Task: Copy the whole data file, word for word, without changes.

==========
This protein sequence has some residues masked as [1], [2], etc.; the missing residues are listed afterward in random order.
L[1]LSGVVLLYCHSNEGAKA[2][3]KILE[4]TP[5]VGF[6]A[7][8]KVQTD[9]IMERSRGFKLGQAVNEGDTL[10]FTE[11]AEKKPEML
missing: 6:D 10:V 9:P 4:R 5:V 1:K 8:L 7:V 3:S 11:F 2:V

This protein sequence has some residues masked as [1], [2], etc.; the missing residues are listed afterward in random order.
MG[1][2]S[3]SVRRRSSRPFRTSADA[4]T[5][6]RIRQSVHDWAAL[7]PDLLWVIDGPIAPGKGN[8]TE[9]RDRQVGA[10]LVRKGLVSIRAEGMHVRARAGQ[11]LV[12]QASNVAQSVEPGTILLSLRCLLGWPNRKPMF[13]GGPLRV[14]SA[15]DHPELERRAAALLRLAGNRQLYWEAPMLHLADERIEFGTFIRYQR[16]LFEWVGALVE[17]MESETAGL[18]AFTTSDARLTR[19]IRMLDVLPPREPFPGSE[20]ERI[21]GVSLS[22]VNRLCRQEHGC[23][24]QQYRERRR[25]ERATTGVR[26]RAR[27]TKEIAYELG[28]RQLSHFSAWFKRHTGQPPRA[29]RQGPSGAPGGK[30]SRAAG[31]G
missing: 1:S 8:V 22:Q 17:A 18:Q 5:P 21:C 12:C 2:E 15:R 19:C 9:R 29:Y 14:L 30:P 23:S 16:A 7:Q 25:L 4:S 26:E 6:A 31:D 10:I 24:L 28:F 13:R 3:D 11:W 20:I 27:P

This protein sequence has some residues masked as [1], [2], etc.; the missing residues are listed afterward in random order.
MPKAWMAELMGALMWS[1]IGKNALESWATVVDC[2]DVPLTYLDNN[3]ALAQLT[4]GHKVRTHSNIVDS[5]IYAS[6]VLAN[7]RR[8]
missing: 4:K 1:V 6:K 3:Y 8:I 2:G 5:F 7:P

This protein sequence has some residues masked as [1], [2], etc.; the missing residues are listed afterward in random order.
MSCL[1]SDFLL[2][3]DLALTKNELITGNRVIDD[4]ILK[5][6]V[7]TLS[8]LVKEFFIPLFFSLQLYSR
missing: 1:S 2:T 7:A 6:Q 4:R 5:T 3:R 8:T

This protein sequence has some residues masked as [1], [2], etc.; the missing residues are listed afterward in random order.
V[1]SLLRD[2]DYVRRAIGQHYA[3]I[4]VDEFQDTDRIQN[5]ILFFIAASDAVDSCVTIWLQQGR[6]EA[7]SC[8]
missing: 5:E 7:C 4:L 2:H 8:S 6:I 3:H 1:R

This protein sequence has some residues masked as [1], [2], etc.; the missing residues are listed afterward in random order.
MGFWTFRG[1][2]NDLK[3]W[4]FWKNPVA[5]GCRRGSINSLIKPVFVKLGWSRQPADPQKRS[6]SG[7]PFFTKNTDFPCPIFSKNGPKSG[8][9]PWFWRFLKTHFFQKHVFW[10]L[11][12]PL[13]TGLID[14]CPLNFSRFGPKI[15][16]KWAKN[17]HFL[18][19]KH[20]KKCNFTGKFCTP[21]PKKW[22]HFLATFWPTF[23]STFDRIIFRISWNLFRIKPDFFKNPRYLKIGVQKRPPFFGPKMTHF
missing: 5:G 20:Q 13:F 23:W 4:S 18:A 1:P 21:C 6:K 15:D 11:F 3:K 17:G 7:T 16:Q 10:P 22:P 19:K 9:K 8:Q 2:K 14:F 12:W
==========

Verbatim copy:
This protein sequence has some residues masked as [1], [2], etc.; the missing residues are listed afterward in random order.
L[1]LSGVVLLYCHSNEGAKA[2][3]KILE[4]TP[5]VGF[6]A[7][8]KVQTD[9]IMERSRGFKLGQAVNEGDTL[10]FTE[11]AEKKPEML
missing: 6:D 10:V 9:P 4:R 5:V 1:K 8:L 7:V 3:S 11:F 2:V

This protein sequence has some residues masked as [1], [2], etc.; the missing residues are listed afterward in random order.
MG[1][2]S[3]SVRRRSSRPFRTSADA[4]T[5][6]RIRQSVHDWAAL[7]PDLLWVIDGPIAPGKGN[8]TE[9]RDRQVGA[10]LVRKGLVSIRAEGMHVRARAGQ[11]LV[12]QASNVAQSVEPGTILLSLRCLLGWPNRKPMF[13]GGPLRV[14]SA[15]DHPELERRAAALLRLAGNRQLYWEAPMLHLADERIEFGTFIRYQR[16]LFEWVGALVE[17]MESETAGL[18]AFTTSDARLTR[19]IRMLDVLPPREPFPGSE[20]ERI[21]GVSLS[22]VNRLCRQEHGC[23][24]QQYRERRR[25]ERATTGVR[26]RAR[27]TKEIAYELG[28]RQLSHFSAWFKRHTGQPPRA[29]RQGPSGAPGGK[30]SRAAG[31]G
missing: 1:S 8:V 22:Q 17:A 18:Q 5:P 21:C 12:C 2:E 15:R 19:C 9:R 29:Y 14:L 30:P 23:S 16:A 7:Q 25:L 4:S 26:E 6:A 31:D 10:I 24:L 28:F 13:R 3:D 11:W 20:I 27:P

This protein sequence has some residues masked as [1], [2], etc.; the missing residues are listed afterward in random order.
MPKAWMAELMGALMWS[1]IGKNALESWATVVDC[2]DVPLTYLDNN[3]ALAQLT[4]GHKVRTHSNIVDS[5]IYAS[6]VLAN[7]RR[8]
missing: 4:K 1:V 6:K 3:Y 8:I 2:G 5:F 7:P

This protein sequence has some residues masked as [1], [2], etc.; the missing residues are listed afterward in random order.
MSCL[1]SDFLL[2][3]DLALTKNELITGNRVIDD[4]ILK[5][6]V[7]TLS[8]LVKEFFIPLFFSLQLYSR
missing: 1:S 2:T 7:A 6:Q 4:R 5:T 3:R 8:T

This protein sequence has some residues masked as [1], [2], etc.; the missing residues are listed afterward in random order.
V[1]SLLRD[2]DYVRRAIGQHYA[3]I[4]VDEFQDTDRIQN[5]ILFFIAASDAVDSCVTIWLQQGR[6]EA[7]SC[8]
missing: 5:E 7:C 4:L 2:H 8:S 6:I 3:H 1:R

This protein sequence has some residues masked as [1], [2], etc.; the missing residues are listed afterward in random order.
MGFWTFRG[1][2]NDLK[3]W[4]FWKNPVA[5]GCRRGSINSLIKPVFVKLGWSRQPADPQKRS[6]SG[7]PFFTKNTDFPCPIFSKNGPKSG[8][9]PWFWRFLKTHFFQKHVFW[10]L[11][12]PL[13]TGLID[14]CPLNFSRFGPKI[15][16]KWAKN[17]HFL[18][19]KH[20]KKCNFTGKFCTP[21]PKKW[22]HFLATFWPTF[23]STFDRIIFRISWNLFRIKPDFFKNPRYLKIGVQKRPPFFGPKMTHF
missing: 5:G 20:Q 13:F 23:W 4:S 18:A 1:P 21:C 6:K 15:D 11:F 3:K 17:G 7:T 16:Q 10:P 22:P 19:K 9:K 8:Q 2:K 14:F 12:W